Aquaponics Brewery powered by fish waste?

Is it a brewery or a tea shop or an aquaponics system or even a bit of a mixture of Permaculture design? It’s so crazy, it might just work?

Wouldn’t it be great to have an aquaponics system running like a perpetual motion machine where you just add a few fish and some plants and the system grows food and beer as well? Heck, why stop there, add a bio-digester and power the whole thing off the waste of the spent grain from the brewery?

This is the brainchild idea of Chicago entrepreneur John Edel who plans on turning a 93,000 square foot disused meat packing plant to a vertical farm with zero waste called The Plant!

Now that’s an ambitious project. Watch this very short clip showing you how the whole system is meant to work.

Getting the whole system to work requires choosing the right tenants. The plant requires the services of a handful of bakers, a tea house, a brewery, a aquaponics fish farm, and mushroom garden to use all the waste in a symbiotic relationship. The waste from one tenant is the raw materials for another. Once the Brewery is set up its all meant to run like clockwork. The brewery’s spent grains will feed the aquaponics fish farm running tilapia and the bio-digestor which is expected to power a generator to power the whole plant. The  waste products from the fish will nourish the mushroom garden or feed the plants under grow-lights powered by a bio-digestor , and the plants (found in the aquaculture operations) will clean the water and send it back to the fish farm. Sort of.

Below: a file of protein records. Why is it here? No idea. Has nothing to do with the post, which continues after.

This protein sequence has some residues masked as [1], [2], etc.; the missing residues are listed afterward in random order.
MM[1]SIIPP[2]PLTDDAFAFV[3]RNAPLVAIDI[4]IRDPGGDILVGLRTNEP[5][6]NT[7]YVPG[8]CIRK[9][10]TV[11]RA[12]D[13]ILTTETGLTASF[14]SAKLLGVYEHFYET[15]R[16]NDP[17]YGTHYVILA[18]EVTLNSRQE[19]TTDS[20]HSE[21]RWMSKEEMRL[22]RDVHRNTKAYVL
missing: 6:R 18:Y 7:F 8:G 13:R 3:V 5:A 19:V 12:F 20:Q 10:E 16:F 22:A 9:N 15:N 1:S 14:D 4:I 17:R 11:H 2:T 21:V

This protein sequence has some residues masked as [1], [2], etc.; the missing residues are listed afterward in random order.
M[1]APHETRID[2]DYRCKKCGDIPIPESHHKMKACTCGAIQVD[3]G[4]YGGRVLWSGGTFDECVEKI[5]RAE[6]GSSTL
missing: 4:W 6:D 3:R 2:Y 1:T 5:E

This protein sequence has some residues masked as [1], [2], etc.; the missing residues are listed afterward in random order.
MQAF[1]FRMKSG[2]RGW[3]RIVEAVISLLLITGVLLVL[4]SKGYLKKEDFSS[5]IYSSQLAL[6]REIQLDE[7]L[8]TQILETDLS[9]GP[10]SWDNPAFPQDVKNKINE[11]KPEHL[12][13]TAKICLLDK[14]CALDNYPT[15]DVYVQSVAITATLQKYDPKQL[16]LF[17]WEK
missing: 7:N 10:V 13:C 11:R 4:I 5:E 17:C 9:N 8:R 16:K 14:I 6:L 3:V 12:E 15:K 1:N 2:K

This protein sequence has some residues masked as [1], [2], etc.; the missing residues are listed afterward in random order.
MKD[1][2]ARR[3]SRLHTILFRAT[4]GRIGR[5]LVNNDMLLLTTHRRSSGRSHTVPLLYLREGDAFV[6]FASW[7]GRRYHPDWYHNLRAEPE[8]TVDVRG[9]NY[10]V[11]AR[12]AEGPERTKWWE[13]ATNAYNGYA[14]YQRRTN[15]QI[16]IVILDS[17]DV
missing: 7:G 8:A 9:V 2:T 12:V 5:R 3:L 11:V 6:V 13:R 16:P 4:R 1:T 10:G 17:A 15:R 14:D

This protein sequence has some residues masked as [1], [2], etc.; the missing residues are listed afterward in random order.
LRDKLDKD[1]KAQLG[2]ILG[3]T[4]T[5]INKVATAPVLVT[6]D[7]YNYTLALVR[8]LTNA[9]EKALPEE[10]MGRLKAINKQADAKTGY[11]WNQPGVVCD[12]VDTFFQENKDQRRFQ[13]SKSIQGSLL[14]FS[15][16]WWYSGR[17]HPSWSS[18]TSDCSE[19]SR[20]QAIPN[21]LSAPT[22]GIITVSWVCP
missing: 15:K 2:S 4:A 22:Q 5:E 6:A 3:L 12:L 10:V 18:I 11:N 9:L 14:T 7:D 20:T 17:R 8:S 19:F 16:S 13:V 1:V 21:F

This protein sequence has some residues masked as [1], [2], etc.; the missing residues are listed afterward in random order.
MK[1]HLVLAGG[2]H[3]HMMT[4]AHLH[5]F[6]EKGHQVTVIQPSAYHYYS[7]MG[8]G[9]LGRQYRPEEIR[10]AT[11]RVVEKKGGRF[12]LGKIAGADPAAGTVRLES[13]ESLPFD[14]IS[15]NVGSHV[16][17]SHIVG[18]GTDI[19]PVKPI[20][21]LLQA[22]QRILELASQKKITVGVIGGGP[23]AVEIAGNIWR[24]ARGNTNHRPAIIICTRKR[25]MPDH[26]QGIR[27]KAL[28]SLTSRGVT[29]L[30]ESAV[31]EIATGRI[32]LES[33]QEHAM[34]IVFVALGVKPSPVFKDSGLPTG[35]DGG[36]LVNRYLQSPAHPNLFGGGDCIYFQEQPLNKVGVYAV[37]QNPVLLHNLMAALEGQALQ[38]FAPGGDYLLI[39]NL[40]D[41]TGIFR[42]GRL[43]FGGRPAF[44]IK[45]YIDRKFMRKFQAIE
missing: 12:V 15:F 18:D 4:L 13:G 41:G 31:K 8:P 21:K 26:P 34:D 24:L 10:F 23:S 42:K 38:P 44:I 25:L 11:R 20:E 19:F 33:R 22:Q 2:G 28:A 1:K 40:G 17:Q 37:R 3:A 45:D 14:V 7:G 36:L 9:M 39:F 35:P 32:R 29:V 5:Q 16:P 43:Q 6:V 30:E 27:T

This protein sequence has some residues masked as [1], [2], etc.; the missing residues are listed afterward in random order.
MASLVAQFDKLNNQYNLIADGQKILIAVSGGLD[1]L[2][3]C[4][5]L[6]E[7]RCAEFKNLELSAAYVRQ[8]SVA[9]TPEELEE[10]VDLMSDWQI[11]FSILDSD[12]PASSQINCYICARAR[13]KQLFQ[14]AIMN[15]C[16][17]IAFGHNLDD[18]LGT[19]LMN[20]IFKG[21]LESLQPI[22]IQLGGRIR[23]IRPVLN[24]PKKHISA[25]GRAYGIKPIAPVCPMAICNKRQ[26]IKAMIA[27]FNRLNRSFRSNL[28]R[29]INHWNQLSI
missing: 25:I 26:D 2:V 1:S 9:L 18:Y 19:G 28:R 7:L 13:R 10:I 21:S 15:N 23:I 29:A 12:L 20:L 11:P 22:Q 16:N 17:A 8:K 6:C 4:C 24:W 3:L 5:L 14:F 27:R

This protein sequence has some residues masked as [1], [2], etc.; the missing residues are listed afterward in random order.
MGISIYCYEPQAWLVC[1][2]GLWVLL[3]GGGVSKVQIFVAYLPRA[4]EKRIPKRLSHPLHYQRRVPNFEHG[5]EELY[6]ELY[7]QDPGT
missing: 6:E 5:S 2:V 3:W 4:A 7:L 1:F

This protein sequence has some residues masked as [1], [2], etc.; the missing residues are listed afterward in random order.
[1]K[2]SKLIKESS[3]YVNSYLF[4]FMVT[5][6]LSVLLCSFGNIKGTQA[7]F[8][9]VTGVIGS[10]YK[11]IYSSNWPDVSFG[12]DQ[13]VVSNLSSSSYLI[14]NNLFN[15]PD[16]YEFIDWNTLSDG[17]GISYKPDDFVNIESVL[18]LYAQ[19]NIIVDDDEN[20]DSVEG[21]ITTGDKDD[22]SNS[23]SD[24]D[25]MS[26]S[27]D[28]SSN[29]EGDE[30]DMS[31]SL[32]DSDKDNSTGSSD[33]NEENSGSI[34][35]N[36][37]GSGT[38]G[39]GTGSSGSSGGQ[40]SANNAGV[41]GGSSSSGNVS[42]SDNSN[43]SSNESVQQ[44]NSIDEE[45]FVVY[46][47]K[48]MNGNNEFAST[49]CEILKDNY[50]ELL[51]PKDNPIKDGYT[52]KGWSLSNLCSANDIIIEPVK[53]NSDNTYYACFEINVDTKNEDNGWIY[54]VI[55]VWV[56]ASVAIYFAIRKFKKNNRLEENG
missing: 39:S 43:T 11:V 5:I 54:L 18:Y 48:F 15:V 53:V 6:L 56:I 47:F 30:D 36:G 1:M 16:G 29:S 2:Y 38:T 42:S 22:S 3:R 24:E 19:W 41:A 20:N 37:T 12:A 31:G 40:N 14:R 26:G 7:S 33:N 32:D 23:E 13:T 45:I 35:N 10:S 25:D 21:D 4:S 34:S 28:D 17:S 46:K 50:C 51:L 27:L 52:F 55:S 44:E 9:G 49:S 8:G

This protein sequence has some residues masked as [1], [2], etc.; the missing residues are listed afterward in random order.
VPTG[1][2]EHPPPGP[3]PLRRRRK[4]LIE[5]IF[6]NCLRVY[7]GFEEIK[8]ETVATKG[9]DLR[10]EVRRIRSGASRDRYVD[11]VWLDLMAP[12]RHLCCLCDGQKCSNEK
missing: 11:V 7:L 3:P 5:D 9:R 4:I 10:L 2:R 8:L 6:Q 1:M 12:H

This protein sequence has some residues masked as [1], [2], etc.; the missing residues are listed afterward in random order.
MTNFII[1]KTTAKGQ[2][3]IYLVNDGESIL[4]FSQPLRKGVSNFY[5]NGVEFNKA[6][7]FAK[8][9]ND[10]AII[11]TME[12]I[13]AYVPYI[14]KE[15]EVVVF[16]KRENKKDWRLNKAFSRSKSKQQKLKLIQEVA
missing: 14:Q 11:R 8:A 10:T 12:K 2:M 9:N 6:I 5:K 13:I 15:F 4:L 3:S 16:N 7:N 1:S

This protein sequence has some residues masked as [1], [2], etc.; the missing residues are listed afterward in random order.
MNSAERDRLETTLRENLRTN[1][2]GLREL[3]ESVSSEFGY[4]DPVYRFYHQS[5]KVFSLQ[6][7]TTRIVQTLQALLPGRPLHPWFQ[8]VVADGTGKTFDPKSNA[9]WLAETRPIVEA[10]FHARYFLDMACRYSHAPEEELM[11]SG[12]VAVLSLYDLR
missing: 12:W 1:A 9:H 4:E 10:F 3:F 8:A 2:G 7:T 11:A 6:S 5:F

The system is under construction and won’t be ready for a few years yet.

There’s an interview with creator John Edel that gives you a tour of the abandoned meat plant. Down in the dungeons of the plant you can see the aquaponics setup and red grow-lights powering away (around the 6 minute mark in the interview).They intend to fill the entire basement of 20,000 square feet with aquaponic growbeds.

We like the idea of a brewery. Ever Aquaponics system should have one. Makes inspecting the plants and looking at the fish more enjoyable.